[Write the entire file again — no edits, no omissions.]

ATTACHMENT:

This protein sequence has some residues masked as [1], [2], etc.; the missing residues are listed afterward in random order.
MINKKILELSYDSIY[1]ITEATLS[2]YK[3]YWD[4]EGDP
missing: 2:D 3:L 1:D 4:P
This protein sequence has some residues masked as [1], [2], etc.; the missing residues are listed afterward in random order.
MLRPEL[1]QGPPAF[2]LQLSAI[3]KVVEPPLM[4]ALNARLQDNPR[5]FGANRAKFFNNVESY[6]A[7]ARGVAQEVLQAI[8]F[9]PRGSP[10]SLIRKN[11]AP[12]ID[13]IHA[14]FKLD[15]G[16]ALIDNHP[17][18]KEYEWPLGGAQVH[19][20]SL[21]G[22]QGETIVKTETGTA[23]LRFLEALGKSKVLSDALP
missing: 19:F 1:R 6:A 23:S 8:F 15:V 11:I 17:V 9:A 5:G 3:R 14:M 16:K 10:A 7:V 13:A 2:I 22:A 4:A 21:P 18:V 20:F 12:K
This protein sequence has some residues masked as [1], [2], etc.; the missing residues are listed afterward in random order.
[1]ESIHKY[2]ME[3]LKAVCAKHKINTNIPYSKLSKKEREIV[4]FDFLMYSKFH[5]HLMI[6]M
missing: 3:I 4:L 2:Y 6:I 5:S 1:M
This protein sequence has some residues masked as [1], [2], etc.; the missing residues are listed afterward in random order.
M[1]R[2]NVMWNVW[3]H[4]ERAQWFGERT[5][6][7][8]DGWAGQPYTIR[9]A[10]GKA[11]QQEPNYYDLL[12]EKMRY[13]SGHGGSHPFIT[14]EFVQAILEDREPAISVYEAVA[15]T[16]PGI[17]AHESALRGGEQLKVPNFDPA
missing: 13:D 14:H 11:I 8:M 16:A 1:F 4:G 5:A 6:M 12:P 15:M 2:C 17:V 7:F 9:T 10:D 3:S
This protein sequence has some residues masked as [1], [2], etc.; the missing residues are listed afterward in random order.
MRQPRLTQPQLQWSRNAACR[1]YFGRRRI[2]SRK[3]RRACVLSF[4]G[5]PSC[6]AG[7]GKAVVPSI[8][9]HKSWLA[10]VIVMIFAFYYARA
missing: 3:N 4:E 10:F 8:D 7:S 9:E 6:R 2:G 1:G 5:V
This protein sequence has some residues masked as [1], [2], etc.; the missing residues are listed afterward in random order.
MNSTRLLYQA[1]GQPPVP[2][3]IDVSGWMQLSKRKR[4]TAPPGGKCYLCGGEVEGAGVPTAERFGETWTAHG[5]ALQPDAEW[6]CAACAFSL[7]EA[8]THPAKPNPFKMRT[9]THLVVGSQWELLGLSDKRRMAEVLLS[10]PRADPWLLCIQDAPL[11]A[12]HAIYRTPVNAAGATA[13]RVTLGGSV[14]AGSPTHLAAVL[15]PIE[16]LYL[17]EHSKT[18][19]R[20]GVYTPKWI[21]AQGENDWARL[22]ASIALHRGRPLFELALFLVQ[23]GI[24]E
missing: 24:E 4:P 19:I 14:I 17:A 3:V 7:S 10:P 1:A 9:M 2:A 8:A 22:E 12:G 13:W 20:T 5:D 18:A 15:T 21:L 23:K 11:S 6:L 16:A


This protein sequence has some residues masked as [1], [2], etc.; the missing residues are listed afterward in random order.
MINKKILELSYDSIY[1]ITEATLS[2]YK[3]YWD[4]EGDP
missing: 2:D 3:L 1:D 4:P
This protein sequence has some residues masked as [1], [2], etc.; the missing residues are listed afterward in random order.
MLRPEL[1]QGPPAF[2]LQLSAI[3]KVVEPPLM[4]ALNARLQDNPR[5]FGANRAKFFNNVESY[6]A[7]ARGVAQEVLQAI[8]F[9]PRGSP[10]SLIRKN[11]AP[12]ID[13]IHA[14]FKLD[15]G[16]ALIDNHP[17][18]KEYEWPLGGAQVH[19][20]SL[21]G[22]QGETIVKTETGTA[23]LRFLEALGKSKVLSDALP
missing: 19:F 1:R 6:A 23:S 8:F 15:V 11:I 17:V 9:A 5:G 3:R 14:M 16:K 10:A 7:V 13:A 2:I 22:A 4:A 21:P 18:V 20:F 12:K
This protein sequence has some residues masked as [1], [2], etc.; the missing residues are listed afterward in random order.
[1]ESIHKY[2]ME[3]LKAVCAKHKINTNIPYSKLSKKEREIV[4]FDFLMYSKFH[5]HLMI[6]M
missing: 3:I 4:L 2:Y 6:I 5:S 1:M
This protein sequence has some residues masked as [1], [2], etc.; the missing residues are listed afterward in random order.
M[1]R[2]NVMWNVW[3]H[4]ERAQWFGERT[5][6][7][8]DGWAGQPYTIR[9]A[10]GKA[11]QQEPNYYDLL[12]EKMRY[13]SGHGGSHPFIT[14]EFVQAILEDREPAISVYEAVA[15]T[16]PGI[17]AHESALRGGEQLKVPNFDPA
missing: 13:D 14:H 11:I 8:M 16:A 1:F 4:G 5:A 6:M 12:P 15:M 2:C 17:V 7:F 9:T 10:D 3:S
This protein sequence has some residues masked as [1], [2], etc.; the missing residues are listed afterward in random order.
MRQPRLTQPQLQWSRNAACR[1]YFGRRRI[2]SRK[3]RRACVLSF[4]G[5]PSC[6]AG[7]GKAVVPSI[8][9]HKSWLA[10]VIVMIFAFYYARA
missing: 3:N 4:E 10:F 8:D 7:S 9:E 6:R 2:G 1:G 5:V
This protein sequence has some residues masked as [1], [2], etc.; the missing residues are listed afterward in random order.
MNSTRLLYQA[1]GQPPVP[2][3]IDVSGWMQLSKRKR[4]TAPPGGKCYLCGGEVEGAGVPTAERFGETWTAHG[5]ALQPDAEW[6]CAACAFSL[7]EA[8]THPAKPNPFKMRT[9]THLVVGSQWELLGLSDKRRMAEVLLS[10]PRADPWLLCIQDAPL[11]A[12]HAIYRTPVNAAGATA[13]RVTLGGSV[14]AGSPTHLAAVL[15]PIE[16]LYL[17]EHSKT[18][19]R[20]GVYTPKWI[21]AQGENDWARL[22]ASIALHRGRPLFELALFLVQ[23]GI[24]E
missing: 24:E 4:P 19:I 14:I 17:A 3:V 7:S 10:P 1:A 9:M 2:A 8:A 22:E 12:G 13:W 20:T 5:D 18:A 15:T 21:L 23:K 11:S 6:L 16:A